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Big bats, bullpen to match lead to Tigers' win

@beckjason
July 28, 2020

DETROIT -- Ron Gardenhire spent years as a manager of the Twins, leveraging a formidable bullpen to torment division rivals like the Tigers. It’s early, both in the season and the club’s youth movement, but he might have the group he needs to get results in Detroit. In a shortened

DETROIT -- Ron Gardenhire spent years as a manager of the Twins, leveraging a formidable bullpen to torment division rivals like the Tigers. It’s early, both in the season and the club’s youth movement, but he might have the group he needs to get results in Detroit.

In a shortened season with an improvised rotation and an intensive early schedule, Gardenhire’s bullpen couldn’t have come together at a better time.

“This can be big,” said the manager. “We have to not kill them, but we’ve got some people that we can go to and we trust.

Box score

While two-run homers from Jonathan Schoop and Christin Stewart powered the Tigers to a 4-3 win over the Royals on Tuesday night at Comerica Park, Detroit’s bullpen protected the lead from the fourth inning on. Not only did Tyler Alexander, Jose Cisnero, Gregory Soto, Buck Farmer and Joe Jiménez quiet a Royals offense that homered six times Monday night, they dominated with six scoreless innings on two hits and six strikeouts.

Kansas City went hitless after Brett Phillips’ single off Alexander in the fifth. The lone Royal to reach base afterwards, Adalberto Mondesi, did so on a dropped popup in front of the mound, and he was quickly erased when Austin Romine fired the ball to Schoop, who was covering first base for the second out of the ninth.

The Tigers are 3-2, and all three of their wins came by two runs or less. All of them were comeback efforts. All relied on go-ahead home runs and clutch relief.

Tuesday’s win was particularly significant. With three starters on the injured list, Detroit entered the game with Rule 5 Draft pick Rony Garcia making a spot start for his Major League debut, along with a bullpen taxed from heavy duty work in the Royals’ six-homer effort Monday night. Aside from Whit Merrifield’s three-run homer, a third-inning loft off the top of the bullpen dugout, the Royals had little opportunity.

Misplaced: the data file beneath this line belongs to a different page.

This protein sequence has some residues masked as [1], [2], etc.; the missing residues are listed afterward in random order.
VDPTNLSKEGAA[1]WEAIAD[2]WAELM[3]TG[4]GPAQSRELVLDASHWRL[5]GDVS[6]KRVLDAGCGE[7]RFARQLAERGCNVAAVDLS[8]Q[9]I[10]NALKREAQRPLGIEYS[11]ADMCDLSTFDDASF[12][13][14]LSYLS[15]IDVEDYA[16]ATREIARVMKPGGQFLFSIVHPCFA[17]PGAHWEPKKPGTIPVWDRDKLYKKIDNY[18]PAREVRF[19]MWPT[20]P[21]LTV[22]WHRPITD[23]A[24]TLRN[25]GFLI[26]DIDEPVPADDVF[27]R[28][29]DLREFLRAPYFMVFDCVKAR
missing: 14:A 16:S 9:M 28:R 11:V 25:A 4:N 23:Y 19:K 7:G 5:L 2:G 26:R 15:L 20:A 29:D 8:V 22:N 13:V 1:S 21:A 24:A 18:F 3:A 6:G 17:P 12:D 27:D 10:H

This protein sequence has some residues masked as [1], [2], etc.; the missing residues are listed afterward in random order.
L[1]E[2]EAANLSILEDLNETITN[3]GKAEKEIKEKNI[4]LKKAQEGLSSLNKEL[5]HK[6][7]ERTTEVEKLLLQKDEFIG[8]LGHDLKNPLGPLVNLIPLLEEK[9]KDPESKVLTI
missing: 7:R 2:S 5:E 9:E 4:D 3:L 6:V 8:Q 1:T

Notes: Miggy vs. the shift, Burrows on debut

The Tigers answered in the same inning when the Royals went to their bullpen. Schoop connected with a Tyler Zuber offspeed pitch and sent it to the shrubs in straightaway center field, a 442-foot drive according to Statcast, for his first home run as a Tiger.

“I was blowing so hard for that ball to go,” said Schoop, who had never hit one there. “It’s tough to go to center here.”

Three batters later, Stewart followed C.J. Cron’s two-out walk with an opposite-field drive to left-center to move the Tigers in front.

“He killed that ball,” Gardenhire said. “We want to get him going. We’ve said all along that we need this guy to step up, because he’s definitely got raw power. The guy can really hit a baseball a long way.”

Those home runs, which went a combined 846 feet, turned the game. From there, Detroit’s bullpen held it.

“We had that mapped out pretty good,” Gardenhire said. “We even thought about going with Alexander one more inning, but it was a big part of the lineup. Looking through all the paperwork we’ve got and talking about it, we decided to get to Cisnero. We went to him, and he threw the fire out of the ball.”

Cisnero retired the middle of the Royals’ lineup in order.

For the second time in three days, Soto came out not only throwing 98-99 mph fastballs but spotting them. His three-pitch strikeout of Ryan O’Hearn to begin the seventh inning included a 98 mph fastball at the bottom of the strike zone, followed by 99 to freeze him. After Kansas City’s Monday night hero, Maikel Franco, grounded out on a 97 mph sinker, Alex Gordon struggled with Soto’s fastball before fanning on a slider in the middle of the plate.

The 25-year-old lefty, an opener early last season before moving to relief, has struck out seven of the 12 batters he has faced over 3 2/3 perfect innings.

“He’s eating righties and lefties up right now,” Gardenhire said. “If you watched him warm up, you would’ve said take him out. He threw it to the backstop, he bounced it, didn’t throw a strike warming up. But then the hitters got in there and, bam, he had it. Those are important guys to get it to Farmer and our closer.”

Farmer completed his third hitless inning in as many appearances this season with help from Jeimer Candelario, whose sliding stop at third kept Merrifield off base as the potential tying run. Jiménez completed the task for his third save in as many chances.

“From the sixth through the ninth, I think the opposing hitters have no chance,” Jiménez said. “From Soto to Buck to Cisnero, everybody brings a little bit of something to the mix. We’re excited, and we’re going to continue doing our job.”

Jason Beck has covered the Tigers for MLB.com since 2002. Read Beck's Blog and follow him on Twitter @beckjason.